What Venezuelans Think About US Oil Talks

by | Mar 25, 2022



Venezuelan oil hasn’t seen American shores in three years, and with the war in Ukraine and sanctions against Russian oil and gas, American energy security is in flux. As a result, the Biden administration is engaging with sanctioned governments, and a group of senior White House officials recently met with Venezuelan President Nicolás Maduro, a Putin ally, to discuss resuming oil imports.  

With rumors circulating in both countries about the possibility of lifting sanctions, we decided to run a survey to gauge ordinary Venezuelan sentiments on the recent meeting.

In under five hours, Premise received submissions from nearly 750 Contributors in Venezuela, providing a window into the view of the public at a time when access to information in Venezuela is extremely limited. 

The survey results give us a number of insights that could prove helpful to policy and decision-makers. For example, we found that 54% of Venezuelans either “strongly support” or “support” the current talks between the two countries. However, holding talks with Maduro may undermine the legitimacy of Juan Guaidó, whom the US and several other western nations formally recognize as the leader of Venezuela. When asked, 40% of Contributors in Venezuela think that Guaidó’s legitimacy would be reduced if the US lifted some sanctions and began to purchase oil again.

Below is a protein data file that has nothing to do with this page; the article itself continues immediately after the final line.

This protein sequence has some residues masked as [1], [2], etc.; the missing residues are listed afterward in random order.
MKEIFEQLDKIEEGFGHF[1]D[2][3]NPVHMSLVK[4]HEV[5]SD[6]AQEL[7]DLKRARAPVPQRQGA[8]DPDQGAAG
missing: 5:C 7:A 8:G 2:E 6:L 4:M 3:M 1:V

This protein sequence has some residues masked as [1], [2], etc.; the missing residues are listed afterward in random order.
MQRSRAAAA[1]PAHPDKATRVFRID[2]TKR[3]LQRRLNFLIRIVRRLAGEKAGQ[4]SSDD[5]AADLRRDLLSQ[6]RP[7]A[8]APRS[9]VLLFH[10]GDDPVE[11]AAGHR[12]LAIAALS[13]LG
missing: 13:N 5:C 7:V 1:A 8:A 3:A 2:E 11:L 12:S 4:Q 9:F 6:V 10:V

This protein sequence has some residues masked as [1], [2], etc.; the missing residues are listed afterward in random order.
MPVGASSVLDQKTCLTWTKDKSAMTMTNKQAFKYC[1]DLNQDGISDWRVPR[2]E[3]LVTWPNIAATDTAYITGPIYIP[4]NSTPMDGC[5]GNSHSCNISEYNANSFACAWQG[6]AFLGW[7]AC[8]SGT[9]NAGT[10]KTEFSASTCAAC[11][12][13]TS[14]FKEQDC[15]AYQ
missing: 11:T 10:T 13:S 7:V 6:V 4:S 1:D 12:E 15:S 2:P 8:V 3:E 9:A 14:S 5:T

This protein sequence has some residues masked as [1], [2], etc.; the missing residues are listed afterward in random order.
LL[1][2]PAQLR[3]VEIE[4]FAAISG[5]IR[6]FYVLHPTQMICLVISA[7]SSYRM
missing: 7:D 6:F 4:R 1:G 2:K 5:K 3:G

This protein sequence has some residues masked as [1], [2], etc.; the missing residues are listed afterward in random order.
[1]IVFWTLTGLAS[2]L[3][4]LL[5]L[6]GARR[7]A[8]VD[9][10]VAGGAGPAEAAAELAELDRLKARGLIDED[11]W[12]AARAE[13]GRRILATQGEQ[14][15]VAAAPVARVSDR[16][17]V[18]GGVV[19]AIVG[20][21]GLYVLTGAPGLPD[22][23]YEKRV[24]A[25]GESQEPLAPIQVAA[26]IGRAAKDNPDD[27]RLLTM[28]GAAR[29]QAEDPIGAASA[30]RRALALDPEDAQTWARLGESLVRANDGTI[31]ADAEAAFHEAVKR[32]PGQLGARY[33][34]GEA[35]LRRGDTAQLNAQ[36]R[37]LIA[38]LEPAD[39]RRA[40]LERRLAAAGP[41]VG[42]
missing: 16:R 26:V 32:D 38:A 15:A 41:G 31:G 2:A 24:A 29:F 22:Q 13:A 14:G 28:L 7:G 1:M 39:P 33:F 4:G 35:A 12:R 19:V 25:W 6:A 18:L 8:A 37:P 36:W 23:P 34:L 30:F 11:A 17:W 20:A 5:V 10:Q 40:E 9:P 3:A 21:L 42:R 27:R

Despite having close ties with Russia, the majority of Venezuelans are opposed to the military actions of Russia in Ukraine. Additionally, they support US sanctions—the same sanctions Venezuelans have been suffering under for years—against Russia. Evidently, Venezuelans are unable to excuse Russia’s violation of Ukrainian sovereignty and support drastic consequences for Putin’s regime.

Another consequence of US engagement with Venezuela would be to disrupt Putin’s influence in the region. A plurality of our Contributors believe that if the US reengages with Venezuela, it will displace the influence of Russia and other similarly aligned states. 

Understanding public opinion in a place like Venezuela is a challenge, given the reduced presence of global institutions in the country and limited freedom of press. Meanwhile, Premise offers a unique ability to quickly source information from real people on the ground in hard-to-reach places. Monitoring a situation over time gives our customers a rigorous, data-driven approach to timely decision-making. 

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